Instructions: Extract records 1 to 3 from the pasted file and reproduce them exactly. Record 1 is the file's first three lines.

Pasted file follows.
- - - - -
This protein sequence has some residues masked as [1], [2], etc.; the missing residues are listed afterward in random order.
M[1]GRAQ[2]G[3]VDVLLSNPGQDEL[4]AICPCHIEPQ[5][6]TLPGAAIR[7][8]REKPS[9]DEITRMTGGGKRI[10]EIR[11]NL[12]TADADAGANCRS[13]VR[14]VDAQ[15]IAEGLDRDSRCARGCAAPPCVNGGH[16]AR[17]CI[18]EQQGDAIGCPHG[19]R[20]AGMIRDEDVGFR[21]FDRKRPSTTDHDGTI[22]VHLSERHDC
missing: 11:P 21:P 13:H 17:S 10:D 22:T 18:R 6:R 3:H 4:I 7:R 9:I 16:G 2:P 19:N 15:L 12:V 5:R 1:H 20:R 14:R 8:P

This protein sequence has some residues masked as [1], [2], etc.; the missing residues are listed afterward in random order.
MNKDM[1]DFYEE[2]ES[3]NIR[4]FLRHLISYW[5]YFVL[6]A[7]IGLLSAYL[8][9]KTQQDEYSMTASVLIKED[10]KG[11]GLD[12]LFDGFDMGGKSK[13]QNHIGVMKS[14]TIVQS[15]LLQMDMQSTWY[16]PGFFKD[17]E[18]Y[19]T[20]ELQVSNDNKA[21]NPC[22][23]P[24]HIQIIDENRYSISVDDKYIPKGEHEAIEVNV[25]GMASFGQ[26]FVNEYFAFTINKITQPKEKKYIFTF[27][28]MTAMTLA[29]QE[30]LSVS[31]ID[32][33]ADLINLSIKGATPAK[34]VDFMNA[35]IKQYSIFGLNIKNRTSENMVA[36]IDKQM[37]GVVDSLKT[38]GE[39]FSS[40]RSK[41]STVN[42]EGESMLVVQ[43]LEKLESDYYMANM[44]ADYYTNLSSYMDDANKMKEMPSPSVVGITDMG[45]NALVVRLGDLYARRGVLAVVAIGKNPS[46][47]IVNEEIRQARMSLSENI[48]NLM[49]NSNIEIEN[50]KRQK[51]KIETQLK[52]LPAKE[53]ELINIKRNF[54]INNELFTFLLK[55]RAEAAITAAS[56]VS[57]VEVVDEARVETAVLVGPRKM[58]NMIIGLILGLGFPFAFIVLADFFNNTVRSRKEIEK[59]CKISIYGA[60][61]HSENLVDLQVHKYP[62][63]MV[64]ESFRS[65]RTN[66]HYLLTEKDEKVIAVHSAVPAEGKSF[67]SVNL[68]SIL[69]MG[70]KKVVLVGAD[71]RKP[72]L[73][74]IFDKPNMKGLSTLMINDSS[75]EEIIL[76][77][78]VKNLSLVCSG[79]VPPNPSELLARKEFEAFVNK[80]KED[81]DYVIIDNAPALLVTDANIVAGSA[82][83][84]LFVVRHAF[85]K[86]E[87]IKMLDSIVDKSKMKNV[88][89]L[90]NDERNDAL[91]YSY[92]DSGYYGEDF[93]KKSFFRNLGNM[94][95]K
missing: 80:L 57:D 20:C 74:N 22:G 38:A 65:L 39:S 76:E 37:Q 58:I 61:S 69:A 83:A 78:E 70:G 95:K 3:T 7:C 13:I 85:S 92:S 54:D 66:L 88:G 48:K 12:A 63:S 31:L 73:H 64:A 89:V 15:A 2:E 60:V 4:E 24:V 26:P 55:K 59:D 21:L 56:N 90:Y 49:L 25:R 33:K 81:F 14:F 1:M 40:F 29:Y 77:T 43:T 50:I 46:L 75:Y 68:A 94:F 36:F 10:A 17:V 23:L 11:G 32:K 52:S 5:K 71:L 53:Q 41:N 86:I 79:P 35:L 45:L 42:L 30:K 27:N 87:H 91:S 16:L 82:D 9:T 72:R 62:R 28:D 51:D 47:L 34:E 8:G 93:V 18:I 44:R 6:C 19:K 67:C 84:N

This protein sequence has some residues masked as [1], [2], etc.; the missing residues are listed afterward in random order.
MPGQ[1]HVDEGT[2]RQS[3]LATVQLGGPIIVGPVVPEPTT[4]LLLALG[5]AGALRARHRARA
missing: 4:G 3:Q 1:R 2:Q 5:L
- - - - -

This protein sequence has some residues masked as [1], [2], etc.; the missing residues are listed afterward in random order.
M[1]GRAQ[2]G[3]VDVLLSNPGQDEL[4]AICPCHIEPQ[5][6]TLPGAAIR[7][8]REKPS[9]DEITRMTGGGKRI[10]EIR[11]NL[12]TADADAGANCRS[13]VR[14]VDAQ[15]IAEGLDRDSRCARGCAAPPCVNGGH[16]AR[17]CI[18]EQQGDAIGCPHG[19]R[20]AGMIRDEDVGFR[21]FDRKRPSTTDHDGTI[22]VHLSERHDC
missing: 11:P 21:P 13:H 17:S 10:D 22:T 18:R 6:R 3:H 4:I 7:R 9:I 16:G 2:P 19:N 15:L 12:V 5:R 1:H 20:R 14:R 8:P

This protein sequence has some residues masked as [1], [2], etc.; the missing residues are listed afterward in random order.
MNKDM[1]DFYEE[2]ES[3]NIR[4]FLRHLISYW[5]YFVL[6]A[7]IGLLSAYL[8][9]KTQQDEYSMTASVLIKED[10]KG[11]GLD[12]LFDGFDMGGKSK[13]QNHIGVMKS[14]TIVQS[15]LLQMDMQSTWY[16]PGFFKD[17]E[18]Y[19]T[20]ELQVSNDNKA[21]NPC[22][23]P[24]HIQIIDENRYSISVDDKYIPKGEHEAIEVNV[25]GMASFGQ[26]FVNEYFAFTINKITQPKEKKYIFTF[27][28]MTAMTLA[29]QE[30]LSVS[31]ID[32][33]ADLINLSIKGATPAK[34]VDFMNA[35]IKQYSIFGLNIKNRTSENMVA[36]IDKQM[37]GVVDSLKT[38]GE[39]FSS[40]RSK[41]STVN[42]EGESMLVVQ[43]LEKLESDYYMANM[44]ADYYTNLSSYMDDANKMKEMPSPSVVGITDMG[45]NALVVRLGDLYARRGVLAVVAIGKNPS[46][47]IVNEEIRQARMSLSENI[48]NLM[49]NSNIEIEN[50]KRQK[51]KIETQLK[52]LPAKE[53]ELINIKRNF[54]INNELFTFLLK[55]RAEAAITAAS[56]VS[57]VEVVDEARVETAVLVGPRKM[58]NMIIGLILGLGFPFAFIVLADFFNNTVRSRKEIEK[59]CKISIYGA[60][61]HSENLVDLQVHKYP[62][63]MV[64]ESFRS[65]RTN[66]HYLLTEKDEKVIAVHSAVPAEGKSF[67]SVNL[68]SIL[69]MG[70]KKVVLVGAD[71]RKP[72]L[73][74]IFDKPNMKGLSTLMINDSS[75]EEIIL[76][77][78]VKNLSLVCSG[79]VPPNPSELLARKEFEAFVNK[80]KED[81]DYVIIDNAPALLVTDANIVAGSA[82][83][84]LFVVRHAF[85]K[86]E[87]IKMLDSIVDKSKMKNV[88][89]L[90]NDERNDAL[91]YSY[92]DSGYYGEDF[93]KKSFFRNLGNM[94][95]K
missing: 80:L 57:D 20:C 74:N 22:G 38:A 65:L 39:S 76:E 37:Q 58:I 61:S 69:A 83:A 78:E 70:G 95:K 3:T 7:C 13:I 85:S 92:S 54:D 66:L 88:G 48:K 12:A 63:S 31:L 73:H 64:A 89:V 15:A 2:E 60:V 4:E 24:V 26:P 55:K 59:D 21:L 56:N 90:Y 49:L 25:R 33:K 81:F 14:F 1:M 40:F 29:Y 77:T 43:T 50:I 46:L 75:Y 68:A 94:F 36:F 10:A 17:V 23:L 11:G 32:K 52:S 5:K 71:L 53:Q 41:N 86:I 79:P 35:L 45:L 42:L 30:K 27:N 87:H 91:S 16:L 82:D 9:T 72:R 62:R 28:D 51:D 47:L 34:E 8:G 93:V 18:I 44:R 6:C 19:K 67:C 84:N

This protein sequence has some residues masked as [1], [2], etc.; the missing residues are listed afterward in random order.
MPGQ[1]HVDEGT[2]RQS[3]LATVQLGGPIIVGPVVPEPTT[4]LLLALG[5]AGALRARHRARA
missing: 4:G 3:Q 1:R 2:Q 5:L